It’s an unapologetically huge, 56-inch-long case, designed to accommodate everything you need to channel your inner Daniel Horner. Roth explained that they intentionally didn’t constrain themselves to what might fit in a typical airline-safe hard case, and it shows. But you can still sling the bag, handhold it, or hoist it on your back. Make no mistake though, it’s no lightweight. Convenient dividers safely separate your long guns, which tuck nicely into place. There’s so much storage in this bag that there are pockets for your pockets.

Voodoo definitely struck a chord with the evaluators, three-gunners or not. Those who compete loved its well-thought-out design, with one saying, “This is my next (and last) three-gun bag. It will replace the three other ones I have.” Another tester wrote, “Item is number-one purchase when I get home. Hate the bag I use because tube and barrel stick out of top unless I breakdown my shotgun.” One suggested adding a removable zipper pouch for a pistol, which Voodoo has accommodated with the addition of a velcro-backed utility pouch that’ll accept a padded pistol bag (along with several removable magazine pouches). But the bag isn’t just for three-gunners, as many noted that it would be perfect for a “multitude of uses” and to carry several guns and gear. Everyone complimented the quality materials, stitching, zippers, padding, and straps. The backpack configuration was especially well-liked.


> JP Enterprises AR-15 Silent CAPTURED SPRING
> Samson M-LOK SX SERIES 15 Handguard


Federal Ammunition American Eagle Syntech


Caliber: .40 S&W
Bullet Weight: 165 grains
MSRP: $27 (50-round box)
Ammunition may not be the sexiest category, but we all know that ammo is a critically important component of any weapon system. And manufacturers continue to introduce new and interesting product lines aimed at various segments of the market. This year’s winner is Federal’s American Eagle Syntech.

The Syntech line is intended for range and training use. It features a bullet that’s encapsulated in polymer, preventing metal-on-metal contact. The primer is lead-free and propellants burn cleanly. Federal says Syntech ammo eliminates copper and lead fouling, while extending barrel life, lessening the need to clean as often, and reducing felt recoil. Additionally, since there’s no copper jacket and a soft lead core, there’s less splash from shooting steel targets.

The testing protocol this year was similar to before, with evaluators weighing, measuring, and chronographing all the ammunition. They then tested the ammo at the range, but didn’t assess terminal performance or accuracy. Testers were intrigued and found the ammo to function reliably with manageable recoil. They were generally impressed with its performance and consistency, though a few evaluators reported some dimensional variation and a few examples of thin application of the polymer coating. Overall, they liked the concept and its applications at the range and for training.

If you wish to roll your own, Federal’s now selling Syntech component bullets in 9mm, .40, and .45.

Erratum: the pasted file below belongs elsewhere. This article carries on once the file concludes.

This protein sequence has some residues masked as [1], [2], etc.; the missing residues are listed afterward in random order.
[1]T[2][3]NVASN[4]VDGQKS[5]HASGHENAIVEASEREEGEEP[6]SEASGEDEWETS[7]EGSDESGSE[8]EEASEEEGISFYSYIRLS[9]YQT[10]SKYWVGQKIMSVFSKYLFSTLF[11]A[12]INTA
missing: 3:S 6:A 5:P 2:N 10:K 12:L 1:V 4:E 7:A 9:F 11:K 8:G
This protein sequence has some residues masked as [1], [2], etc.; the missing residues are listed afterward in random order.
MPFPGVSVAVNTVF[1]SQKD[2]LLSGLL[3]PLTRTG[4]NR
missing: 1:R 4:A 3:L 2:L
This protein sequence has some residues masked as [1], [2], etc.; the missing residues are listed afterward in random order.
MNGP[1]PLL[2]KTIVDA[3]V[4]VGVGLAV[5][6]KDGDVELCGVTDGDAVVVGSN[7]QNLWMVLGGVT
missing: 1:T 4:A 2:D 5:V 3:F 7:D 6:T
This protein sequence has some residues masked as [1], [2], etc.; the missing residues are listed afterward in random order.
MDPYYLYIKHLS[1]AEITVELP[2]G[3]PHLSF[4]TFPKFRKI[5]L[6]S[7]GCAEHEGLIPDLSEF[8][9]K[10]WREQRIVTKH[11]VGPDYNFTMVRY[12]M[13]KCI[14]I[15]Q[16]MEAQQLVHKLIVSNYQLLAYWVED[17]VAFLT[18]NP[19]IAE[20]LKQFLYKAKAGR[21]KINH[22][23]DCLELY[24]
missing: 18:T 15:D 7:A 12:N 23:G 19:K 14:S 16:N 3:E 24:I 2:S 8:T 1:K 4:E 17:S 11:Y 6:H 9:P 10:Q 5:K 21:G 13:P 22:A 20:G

> Hornady Black 450 Bushmaster
> Rio Elite Target Load


MGM Targets Evil Roy Target System

Target plate: 8 inch hexagon
Height: 40.5 to 56.5 inches
Weight: 24 pounds (excluding target plate)
MSRP: $299
MGM Targets is synonymous with steel target systems. And their new Evil Roy Steel Target System is a perfect example, as well as the winner in its category. It combines toolless setup and breakdown with a target head that’s adjustable for height and angle.

The base has four legs that swing out for stability, but collapse into a compact package, just 36 inches long. The target post is made of AR500 with slots at the top to accept various different target plates (an 8-inch hexagonal plate is included). The post has five positions to adjust the height of the target and can be pivoted forward or back to place the target plate at either a 15- or 45-degree angle. It can also be locked in place or allowed to rock backward to further dissipate impacts. The target head and post also have no welds, brackets, bolts, or rivets to be damaged or cause ricochets and splatter.

Evaluators commended the design, durability, and versatility of the Evil Roy target. They were well aware of MGM’s reputation, with one relating, “With MGM I expect quality; I was not disappointed.” Many also felt it was a good value. The targets were put to good use during the Industry Team Challenge match, reliably soaking up a barrage of pistol and rifle fire over several days of heavy use.


> Innovative Targets Know Your Limits
> Tactical AR500 Targets Magnum A-DAP System


Timney Triggers AR-15 Calvin Elite


Trigger Pull Weight: 1.5 pounds
MSRP: $300
Timney Triggers has been easing the burden on booger hooks since 1946. They offer replacement triggers for everything from bolt guns to shotguns to semi-automatic rifles. They’re particularly well known for their drop-in trigger cartridges for the AR platform, and their latest is the AR-15 Calvin Elite competition trigger.

It’s designed to allow users to fully customize the trigger exactly to their liking, with four different trigger shoes (curved, flat, heeled, and knurled). Once you’ve selected your desired shoe design, you can change the length of pull, cast, and height. Actually, the only thing you can’t customize is the weight of the trigger pull, which is a feathery and crisp 1.5 pounds with a quick reset.

Testers loved the feel of the trigger, and its extensive array of customizations. One evaluator said, “This is the most [customizable] trigger I’ve ever tested. Great engineering from a great design and proper fit and finish.” It doesn’t come cheap though, and its $300 retail price was the main complaint.



> Sturm Ruger BX-Trigger